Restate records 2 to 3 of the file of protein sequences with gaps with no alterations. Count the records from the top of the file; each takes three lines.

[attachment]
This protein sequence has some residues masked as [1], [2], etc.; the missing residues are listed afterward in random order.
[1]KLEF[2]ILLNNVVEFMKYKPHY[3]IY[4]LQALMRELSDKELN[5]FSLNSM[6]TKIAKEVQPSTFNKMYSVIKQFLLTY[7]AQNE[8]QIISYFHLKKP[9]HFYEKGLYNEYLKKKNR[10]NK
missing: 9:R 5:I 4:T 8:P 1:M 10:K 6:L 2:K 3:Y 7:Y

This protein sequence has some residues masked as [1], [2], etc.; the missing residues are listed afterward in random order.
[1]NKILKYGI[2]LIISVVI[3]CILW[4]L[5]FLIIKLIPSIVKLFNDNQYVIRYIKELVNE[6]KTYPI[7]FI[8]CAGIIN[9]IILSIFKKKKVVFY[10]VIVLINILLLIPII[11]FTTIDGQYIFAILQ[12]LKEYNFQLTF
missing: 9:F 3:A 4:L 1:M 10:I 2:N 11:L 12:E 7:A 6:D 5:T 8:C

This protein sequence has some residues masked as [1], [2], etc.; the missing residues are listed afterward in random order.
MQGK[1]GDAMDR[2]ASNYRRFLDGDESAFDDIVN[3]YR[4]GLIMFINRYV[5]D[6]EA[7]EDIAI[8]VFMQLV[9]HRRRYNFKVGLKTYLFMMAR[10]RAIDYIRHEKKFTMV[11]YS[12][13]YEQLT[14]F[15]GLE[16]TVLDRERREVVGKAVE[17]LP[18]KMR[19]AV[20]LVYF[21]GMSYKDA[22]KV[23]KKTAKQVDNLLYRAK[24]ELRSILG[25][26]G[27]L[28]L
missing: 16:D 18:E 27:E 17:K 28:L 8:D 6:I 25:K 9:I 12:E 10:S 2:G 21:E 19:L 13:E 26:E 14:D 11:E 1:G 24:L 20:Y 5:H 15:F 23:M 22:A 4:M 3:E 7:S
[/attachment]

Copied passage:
This protein sequence has some residues masked as [1], [2], etc.; the missing residues are listed afterward in random order.
[1]NKILKYGI[2]LIISVVI[3]CILW[4]L[5]FLIIKLIPSIVKLFNDNQYVIRYIKELVNE[6]KTYPI[7]FI[8]CAGIIN[9]IILSIFKKKKVVFY[10]VIVLINILLLIPII[11]FTTIDGQYIFAILQ[12]LKEYNFQLTF
missing: 9:F 3:A 4:L 1:M 10:I 2:N 11:L 12:E 7:A 6:D 5:T 8:C

This protein sequence has some residues masked as [1], [2], etc.; the missing residues are listed afterward in random order.
MQGK[1]GDAMDR[2]ASNYRRFLDGDESAFDDIVN[3]YR[4]GLIMFINRYV[5]D[6]EA[7]EDIAI[8]VFMQLV[9]HRRRYNFKVGLKTYLFMMAR[10]RAIDYIRHEKKFTMV[11]YS[12][13]YEQLT[14]F[15]GLE[16]TVLDRERREVVGKAVE[17]LP[18]KMR[19]AV[20]LVYF[21]GMSYKDA[22]KV[23]KKTAKQVDNLLYRAK[24]ELRSILG[25][26]G[27]L[28]L
missing: 16:D 18:E 27:E 17:K 28:L 8:D 6:I 25:K 9:I 12:E 10:S 2:G 21:E 19:L 13:E 26:E 14:D 11:E 1:G 24:L 20:Y 5:H 15:F 23:M 22:A 4:M 3:E 7:S